How are applicants prioritized for Passport funding?

To determine a Passport applicant's priority for service an objective and provincially consistent process has been established.

The process utilizes an automated tool that uses the information an adult applicant or their family provides to a DSO when applying for ministry-funded developmental services and supports. It looks at each applicant and their particular situation to assess their level of risk in relation to other applicants across the province.

Priority for Passport is not based on how long a person has waited for funding. Some people may receive Passport funding sooner than
others because their situation puts them at greater risk. For example, in addition to having a developmental disability, a person may also be medically fragile, have mental health issues or be subject to a precarious living situation.

How is an individual's Passport funding amount determined?

Like prioritization, funding amounts are based on the information that a person or family provides during the application process. This includes the type and amount of service they need, what other help is available in the community and what kind of support(s) they and their family are already receiving.

Each score is matched against a funding table that identifies the amount of Passport funding a person will receive. This ensures funding decisions are consistent and fair across the province.

Does eligibility automatically mean access to Passport funding?

Eligibility for a particular program or funding, including Passport, does not necessarily mean a person will receive funding right away. Passport funding is limited and the number of people requiring funding is greater than the current Passport budget. Consequently, an applicant may be placed on a service registry until funding becomes available. Applicants should let the DSO know if there are any changes to their circumstances so that they can be prioritized based on the most up to date information available.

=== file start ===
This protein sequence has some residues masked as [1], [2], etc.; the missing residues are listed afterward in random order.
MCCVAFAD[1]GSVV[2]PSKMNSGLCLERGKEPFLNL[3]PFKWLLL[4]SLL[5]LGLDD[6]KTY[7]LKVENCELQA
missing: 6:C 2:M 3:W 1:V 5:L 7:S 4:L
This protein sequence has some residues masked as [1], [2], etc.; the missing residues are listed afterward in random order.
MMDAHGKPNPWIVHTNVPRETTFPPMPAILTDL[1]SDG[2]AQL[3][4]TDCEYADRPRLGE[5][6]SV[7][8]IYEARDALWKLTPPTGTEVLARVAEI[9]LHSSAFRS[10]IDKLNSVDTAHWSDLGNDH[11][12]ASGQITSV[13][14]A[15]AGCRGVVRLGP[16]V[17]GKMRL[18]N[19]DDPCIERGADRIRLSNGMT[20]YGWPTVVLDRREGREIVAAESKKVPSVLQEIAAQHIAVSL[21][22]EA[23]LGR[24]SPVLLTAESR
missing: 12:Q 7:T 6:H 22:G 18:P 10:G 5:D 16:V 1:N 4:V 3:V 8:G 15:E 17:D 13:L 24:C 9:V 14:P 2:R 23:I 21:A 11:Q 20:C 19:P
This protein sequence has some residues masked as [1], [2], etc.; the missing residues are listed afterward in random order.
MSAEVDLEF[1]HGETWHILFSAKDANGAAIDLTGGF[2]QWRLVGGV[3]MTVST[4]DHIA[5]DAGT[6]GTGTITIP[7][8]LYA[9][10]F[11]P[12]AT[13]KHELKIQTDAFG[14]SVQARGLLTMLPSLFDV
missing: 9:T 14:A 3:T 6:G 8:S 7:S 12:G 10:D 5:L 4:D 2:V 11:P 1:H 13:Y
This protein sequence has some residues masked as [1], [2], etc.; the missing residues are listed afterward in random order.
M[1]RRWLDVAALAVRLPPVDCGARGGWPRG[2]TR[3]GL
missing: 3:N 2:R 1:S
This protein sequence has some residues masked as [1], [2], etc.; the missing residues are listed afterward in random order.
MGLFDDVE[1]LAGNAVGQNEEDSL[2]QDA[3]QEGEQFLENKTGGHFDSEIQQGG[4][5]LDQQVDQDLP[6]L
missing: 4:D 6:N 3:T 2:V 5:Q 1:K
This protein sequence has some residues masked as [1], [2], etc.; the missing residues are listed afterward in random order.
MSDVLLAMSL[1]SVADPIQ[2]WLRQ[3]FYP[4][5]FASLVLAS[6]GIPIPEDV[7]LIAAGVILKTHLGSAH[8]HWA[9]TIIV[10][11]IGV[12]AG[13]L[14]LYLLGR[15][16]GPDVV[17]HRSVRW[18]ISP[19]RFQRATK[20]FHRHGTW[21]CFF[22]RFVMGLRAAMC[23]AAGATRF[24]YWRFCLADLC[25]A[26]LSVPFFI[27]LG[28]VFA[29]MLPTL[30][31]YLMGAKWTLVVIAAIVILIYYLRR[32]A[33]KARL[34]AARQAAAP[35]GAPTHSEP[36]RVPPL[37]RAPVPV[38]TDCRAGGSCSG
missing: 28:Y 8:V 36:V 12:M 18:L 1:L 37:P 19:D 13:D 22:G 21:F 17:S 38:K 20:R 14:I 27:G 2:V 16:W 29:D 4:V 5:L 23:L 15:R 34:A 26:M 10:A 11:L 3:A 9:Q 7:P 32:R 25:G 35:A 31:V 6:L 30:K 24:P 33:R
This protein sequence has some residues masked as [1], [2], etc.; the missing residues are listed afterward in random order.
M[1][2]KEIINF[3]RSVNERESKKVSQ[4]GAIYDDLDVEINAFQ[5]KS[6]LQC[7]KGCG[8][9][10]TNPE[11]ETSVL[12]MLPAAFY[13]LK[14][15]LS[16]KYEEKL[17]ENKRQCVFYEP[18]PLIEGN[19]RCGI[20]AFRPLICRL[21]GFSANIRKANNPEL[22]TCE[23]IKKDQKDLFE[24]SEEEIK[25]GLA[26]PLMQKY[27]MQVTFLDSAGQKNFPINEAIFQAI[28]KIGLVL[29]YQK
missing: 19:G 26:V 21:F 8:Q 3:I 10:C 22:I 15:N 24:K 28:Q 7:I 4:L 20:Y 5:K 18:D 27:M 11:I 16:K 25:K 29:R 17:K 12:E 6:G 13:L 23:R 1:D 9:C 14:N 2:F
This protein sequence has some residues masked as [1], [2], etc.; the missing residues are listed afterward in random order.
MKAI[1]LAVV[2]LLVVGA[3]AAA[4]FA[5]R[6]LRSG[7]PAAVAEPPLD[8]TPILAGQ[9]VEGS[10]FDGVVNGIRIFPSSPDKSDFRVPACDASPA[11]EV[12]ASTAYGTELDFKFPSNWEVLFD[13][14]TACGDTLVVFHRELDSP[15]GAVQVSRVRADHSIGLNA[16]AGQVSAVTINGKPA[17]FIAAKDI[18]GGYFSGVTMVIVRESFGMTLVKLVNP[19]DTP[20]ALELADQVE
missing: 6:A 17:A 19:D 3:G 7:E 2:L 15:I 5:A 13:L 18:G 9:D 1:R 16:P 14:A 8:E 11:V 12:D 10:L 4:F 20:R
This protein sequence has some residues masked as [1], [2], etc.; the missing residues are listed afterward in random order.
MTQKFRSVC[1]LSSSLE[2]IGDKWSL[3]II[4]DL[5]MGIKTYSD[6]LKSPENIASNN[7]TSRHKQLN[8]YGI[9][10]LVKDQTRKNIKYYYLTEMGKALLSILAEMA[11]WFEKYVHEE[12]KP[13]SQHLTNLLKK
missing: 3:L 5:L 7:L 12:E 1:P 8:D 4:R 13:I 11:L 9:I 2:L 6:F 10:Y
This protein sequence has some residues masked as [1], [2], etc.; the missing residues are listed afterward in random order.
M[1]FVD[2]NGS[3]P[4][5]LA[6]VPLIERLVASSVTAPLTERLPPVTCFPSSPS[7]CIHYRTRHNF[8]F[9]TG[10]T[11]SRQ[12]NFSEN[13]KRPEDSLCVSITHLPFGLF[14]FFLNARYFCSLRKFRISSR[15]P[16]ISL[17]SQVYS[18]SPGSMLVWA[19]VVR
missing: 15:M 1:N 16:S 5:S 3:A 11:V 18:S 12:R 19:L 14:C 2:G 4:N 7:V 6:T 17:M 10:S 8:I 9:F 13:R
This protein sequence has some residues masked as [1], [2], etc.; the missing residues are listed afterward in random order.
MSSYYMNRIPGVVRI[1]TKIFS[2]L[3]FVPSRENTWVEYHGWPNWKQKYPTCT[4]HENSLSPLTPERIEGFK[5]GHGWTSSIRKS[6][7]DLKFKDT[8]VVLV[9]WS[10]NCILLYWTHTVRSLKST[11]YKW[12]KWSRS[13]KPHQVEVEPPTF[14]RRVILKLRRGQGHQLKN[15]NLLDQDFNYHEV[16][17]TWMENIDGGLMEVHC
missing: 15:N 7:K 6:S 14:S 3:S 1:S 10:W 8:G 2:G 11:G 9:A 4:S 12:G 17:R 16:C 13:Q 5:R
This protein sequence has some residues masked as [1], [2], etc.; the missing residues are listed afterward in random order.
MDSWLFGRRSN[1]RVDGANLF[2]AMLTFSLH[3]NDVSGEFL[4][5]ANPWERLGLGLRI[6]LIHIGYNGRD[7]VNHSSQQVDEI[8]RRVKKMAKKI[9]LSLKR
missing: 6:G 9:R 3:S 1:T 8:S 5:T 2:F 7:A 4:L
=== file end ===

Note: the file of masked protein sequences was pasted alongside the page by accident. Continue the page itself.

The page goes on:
Questions?

If you have questions about Passport, please contact your local Passport agency at ontario.ca/bxnq.

Determining Priority for Service: Areas of assessment

The tool used to determine eligibility and need is an automated system that analyzes the data in an applicant's file to assess their level of risk based on four key areas: behavioural, medical and personal, as well as the circumstances of the caregiver.

The system produces a numerical score that summarizes a person's level of risk.

A person's risk is considered against all other people waiting for funding. This method allows the DSO to identify people who are at the highest risk and prioritizes them for services and supports.

Here is a sample of the information the system analyzes to determine a family's priority score for Passport:

Support Needs

Considerations in Determining Priority

Behavioural
Support to prevent certain behaviours, including those that pose harm to the individual or others

  • Does this person require support to prevent:
    • aggressive behaviour
    • property destruction
    • sexual aggression
    • self-injury
    • substance abuse

Medical
Assistance managing medical conditions.

  • Does this person require respiratory-care supports?
  • Does this person need help with:
    • feeding
    • turning or positioning
    • dialysis
    • ostomy care
    • lifts or transfers
    • bowel care
    • a catheter
    • glucometer testing
  • Is the person susceptible to infectious disease or seizures?

Personal
Support at home and in the community

  • Does this person require protection from exploitation, abuse, sexual abuse and neglect?
  • Do they require support with their overall health and safety?
  • Do they need help managing money and their personal finances?

Caregiving (unpaid, primary, caregiver)

Support for a caregiver, based on their health and personal circumstances

  • Does the unpaid primary caregiver have a medical, physical or mental health condition that impacts their ability to provide care to the person with the developmental disability?
  • Does the unpaid primary caregiver also provide care for another person in the family?